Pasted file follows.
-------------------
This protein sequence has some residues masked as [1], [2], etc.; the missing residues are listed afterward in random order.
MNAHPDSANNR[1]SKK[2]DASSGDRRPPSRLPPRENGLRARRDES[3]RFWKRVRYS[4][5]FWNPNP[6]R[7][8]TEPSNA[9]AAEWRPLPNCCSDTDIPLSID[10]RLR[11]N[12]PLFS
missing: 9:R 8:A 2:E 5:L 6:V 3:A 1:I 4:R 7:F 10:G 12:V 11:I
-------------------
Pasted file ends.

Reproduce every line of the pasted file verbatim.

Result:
This protein sequence has some residues masked as [1], [2], etc.; the missing residues are listed afterward in random order.
MNAHPDSANNR[1]SKK[2]DASSGDRRPPSRLPPRENGLRARRDES[3]RFWKRVRYS[4][5]FWNPNP[6]R[7][8]TEPSNA[9]AAEWRPLPNCCSDTDIPLSID[10]RLR[11]N[12]PLFS
missing: 9:R 8:A 2:E 5:L 6:V 3:A 1:I 4:R 7:F 10:G 12:V 11:I